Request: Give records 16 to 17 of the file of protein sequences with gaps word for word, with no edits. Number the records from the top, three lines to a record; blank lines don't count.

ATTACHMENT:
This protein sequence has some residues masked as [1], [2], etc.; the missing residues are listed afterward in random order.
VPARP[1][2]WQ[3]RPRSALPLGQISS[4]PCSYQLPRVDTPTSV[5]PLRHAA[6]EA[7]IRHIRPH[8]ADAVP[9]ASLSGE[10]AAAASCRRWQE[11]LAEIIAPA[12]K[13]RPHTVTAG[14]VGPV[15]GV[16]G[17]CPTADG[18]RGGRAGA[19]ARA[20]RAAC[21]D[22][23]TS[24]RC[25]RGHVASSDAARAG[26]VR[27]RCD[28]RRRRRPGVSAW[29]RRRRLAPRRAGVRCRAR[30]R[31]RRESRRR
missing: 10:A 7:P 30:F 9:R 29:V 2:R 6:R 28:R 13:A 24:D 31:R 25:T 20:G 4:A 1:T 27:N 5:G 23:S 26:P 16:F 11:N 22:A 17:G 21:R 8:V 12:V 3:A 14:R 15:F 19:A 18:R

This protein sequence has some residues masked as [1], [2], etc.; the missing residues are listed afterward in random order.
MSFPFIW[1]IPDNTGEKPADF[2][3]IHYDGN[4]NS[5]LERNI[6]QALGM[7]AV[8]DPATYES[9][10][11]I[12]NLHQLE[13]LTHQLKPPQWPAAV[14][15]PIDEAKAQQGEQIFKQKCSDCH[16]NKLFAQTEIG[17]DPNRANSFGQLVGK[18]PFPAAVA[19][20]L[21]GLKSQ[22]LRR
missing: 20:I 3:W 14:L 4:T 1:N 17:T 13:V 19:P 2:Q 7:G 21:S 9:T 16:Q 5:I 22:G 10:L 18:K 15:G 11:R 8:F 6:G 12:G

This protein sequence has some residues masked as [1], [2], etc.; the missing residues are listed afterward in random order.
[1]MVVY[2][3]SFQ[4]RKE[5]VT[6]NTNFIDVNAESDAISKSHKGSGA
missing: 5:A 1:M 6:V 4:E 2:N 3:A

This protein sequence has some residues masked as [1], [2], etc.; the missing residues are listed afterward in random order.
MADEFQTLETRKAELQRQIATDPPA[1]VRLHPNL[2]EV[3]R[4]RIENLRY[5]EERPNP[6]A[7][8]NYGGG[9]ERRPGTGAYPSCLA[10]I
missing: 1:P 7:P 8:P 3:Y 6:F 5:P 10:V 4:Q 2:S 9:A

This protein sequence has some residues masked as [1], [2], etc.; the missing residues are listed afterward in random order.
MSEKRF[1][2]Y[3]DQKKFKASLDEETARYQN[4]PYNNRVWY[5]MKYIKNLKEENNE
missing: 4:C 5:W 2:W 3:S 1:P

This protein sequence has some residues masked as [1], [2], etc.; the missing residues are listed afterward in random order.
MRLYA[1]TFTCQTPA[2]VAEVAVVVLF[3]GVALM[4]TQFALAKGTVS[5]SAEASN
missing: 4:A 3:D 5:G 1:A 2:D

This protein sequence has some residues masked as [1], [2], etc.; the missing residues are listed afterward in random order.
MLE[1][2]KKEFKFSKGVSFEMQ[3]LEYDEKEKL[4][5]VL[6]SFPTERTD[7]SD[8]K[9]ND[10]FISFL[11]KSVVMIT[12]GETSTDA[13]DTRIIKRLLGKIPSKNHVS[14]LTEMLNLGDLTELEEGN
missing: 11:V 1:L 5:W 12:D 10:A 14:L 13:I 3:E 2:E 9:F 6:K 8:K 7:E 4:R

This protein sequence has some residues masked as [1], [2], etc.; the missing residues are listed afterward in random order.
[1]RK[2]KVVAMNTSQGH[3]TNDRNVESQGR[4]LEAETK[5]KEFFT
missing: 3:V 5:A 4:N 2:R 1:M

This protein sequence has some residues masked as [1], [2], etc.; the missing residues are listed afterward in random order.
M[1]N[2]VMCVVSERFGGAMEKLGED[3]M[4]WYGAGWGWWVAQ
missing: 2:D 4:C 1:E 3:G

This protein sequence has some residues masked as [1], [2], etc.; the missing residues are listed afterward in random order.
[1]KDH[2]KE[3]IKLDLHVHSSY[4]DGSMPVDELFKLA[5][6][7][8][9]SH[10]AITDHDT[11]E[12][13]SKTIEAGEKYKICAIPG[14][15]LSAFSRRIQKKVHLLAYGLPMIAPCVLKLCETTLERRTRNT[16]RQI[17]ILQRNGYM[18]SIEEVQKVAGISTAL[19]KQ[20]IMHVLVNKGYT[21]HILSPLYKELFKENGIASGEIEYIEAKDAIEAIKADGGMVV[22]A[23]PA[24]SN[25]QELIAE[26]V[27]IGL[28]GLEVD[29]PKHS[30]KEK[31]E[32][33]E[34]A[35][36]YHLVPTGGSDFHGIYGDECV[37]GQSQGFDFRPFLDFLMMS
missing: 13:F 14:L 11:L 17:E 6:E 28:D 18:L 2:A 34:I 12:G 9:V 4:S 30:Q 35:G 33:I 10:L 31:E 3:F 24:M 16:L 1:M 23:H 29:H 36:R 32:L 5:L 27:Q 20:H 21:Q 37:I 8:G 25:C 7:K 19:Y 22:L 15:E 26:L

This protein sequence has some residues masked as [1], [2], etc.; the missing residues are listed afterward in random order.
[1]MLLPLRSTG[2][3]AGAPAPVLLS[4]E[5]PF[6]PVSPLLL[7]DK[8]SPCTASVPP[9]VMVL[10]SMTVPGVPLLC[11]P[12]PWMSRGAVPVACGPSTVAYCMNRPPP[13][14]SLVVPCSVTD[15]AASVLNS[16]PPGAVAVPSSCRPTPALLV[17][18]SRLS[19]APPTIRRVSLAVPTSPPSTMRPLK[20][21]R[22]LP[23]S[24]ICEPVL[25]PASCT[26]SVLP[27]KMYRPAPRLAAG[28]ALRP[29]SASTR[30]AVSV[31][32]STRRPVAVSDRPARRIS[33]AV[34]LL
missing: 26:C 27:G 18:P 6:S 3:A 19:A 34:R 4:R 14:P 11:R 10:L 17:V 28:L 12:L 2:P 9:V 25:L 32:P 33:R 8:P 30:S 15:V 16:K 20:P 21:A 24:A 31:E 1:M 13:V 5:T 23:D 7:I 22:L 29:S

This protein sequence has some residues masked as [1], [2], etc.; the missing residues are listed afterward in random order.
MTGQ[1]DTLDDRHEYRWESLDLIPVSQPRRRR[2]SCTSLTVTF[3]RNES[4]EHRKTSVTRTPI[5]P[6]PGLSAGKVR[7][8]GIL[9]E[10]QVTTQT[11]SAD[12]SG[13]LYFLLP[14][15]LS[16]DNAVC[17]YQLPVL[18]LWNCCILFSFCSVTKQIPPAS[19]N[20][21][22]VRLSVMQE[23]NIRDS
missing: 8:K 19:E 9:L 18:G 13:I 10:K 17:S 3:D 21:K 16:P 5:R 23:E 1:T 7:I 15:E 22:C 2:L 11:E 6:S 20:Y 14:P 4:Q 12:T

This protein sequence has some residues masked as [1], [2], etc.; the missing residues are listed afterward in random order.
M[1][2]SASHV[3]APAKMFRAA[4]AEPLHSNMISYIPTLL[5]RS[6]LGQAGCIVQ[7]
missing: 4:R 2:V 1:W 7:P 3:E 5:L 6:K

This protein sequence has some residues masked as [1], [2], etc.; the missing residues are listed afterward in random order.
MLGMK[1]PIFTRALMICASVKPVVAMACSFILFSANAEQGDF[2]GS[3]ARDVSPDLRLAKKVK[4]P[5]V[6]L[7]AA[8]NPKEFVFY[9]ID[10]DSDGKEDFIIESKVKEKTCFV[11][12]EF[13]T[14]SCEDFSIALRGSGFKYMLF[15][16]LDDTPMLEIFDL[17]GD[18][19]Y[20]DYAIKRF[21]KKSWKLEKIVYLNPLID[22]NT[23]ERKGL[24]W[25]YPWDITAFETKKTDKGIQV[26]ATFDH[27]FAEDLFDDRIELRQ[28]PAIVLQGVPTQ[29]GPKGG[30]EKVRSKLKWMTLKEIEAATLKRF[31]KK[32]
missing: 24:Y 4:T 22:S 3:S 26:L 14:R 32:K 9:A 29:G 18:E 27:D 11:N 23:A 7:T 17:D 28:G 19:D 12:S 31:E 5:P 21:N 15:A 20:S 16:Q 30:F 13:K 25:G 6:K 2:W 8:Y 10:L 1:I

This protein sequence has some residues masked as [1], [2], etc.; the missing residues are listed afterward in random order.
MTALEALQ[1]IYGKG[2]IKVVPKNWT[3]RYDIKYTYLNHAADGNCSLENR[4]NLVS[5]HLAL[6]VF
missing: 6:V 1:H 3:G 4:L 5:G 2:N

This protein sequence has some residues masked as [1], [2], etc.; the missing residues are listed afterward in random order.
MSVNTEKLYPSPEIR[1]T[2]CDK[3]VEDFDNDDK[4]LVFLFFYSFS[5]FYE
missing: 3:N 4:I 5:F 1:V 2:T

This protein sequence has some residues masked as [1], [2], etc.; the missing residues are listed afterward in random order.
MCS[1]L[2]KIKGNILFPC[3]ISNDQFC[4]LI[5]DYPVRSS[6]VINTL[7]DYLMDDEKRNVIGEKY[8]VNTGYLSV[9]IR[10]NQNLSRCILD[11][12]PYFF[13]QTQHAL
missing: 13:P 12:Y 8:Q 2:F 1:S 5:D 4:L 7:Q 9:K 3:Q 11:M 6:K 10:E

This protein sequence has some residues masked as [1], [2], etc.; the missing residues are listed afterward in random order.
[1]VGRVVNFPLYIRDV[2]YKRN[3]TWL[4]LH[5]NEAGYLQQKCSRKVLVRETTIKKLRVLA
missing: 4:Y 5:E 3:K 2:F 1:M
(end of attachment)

This protein sequence has some residues masked as [1], [2], etc.; the missing residues are listed afterward in random order.
MSVNTEKLYPSPEIR[1]T[2]CDK[3]VEDFDNDDK[4]LVFLFFYSFS[5]FYE
missing: 3:N 4:I 5:F 1:V 2:T

This protein sequence has some residues masked as [1], [2], etc.; the missing residues are listed afterward in random order.
MCS[1]L[2]KIKGNILFPC[3]ISNDQFC[4]LI[5]DYPVRSS[6]VINTL[7]DYLMDDEKRNVIGEKY[8]VNTGYLSV[9]IR[10]NQNLSRCILD[11][12]PYFF[13]QTQHAL
missing: 13:P 12:Y 8:Q 2:F 1:S 5:D 4:L 7:Q 9:K 3:Q 11:M 6:K 10:E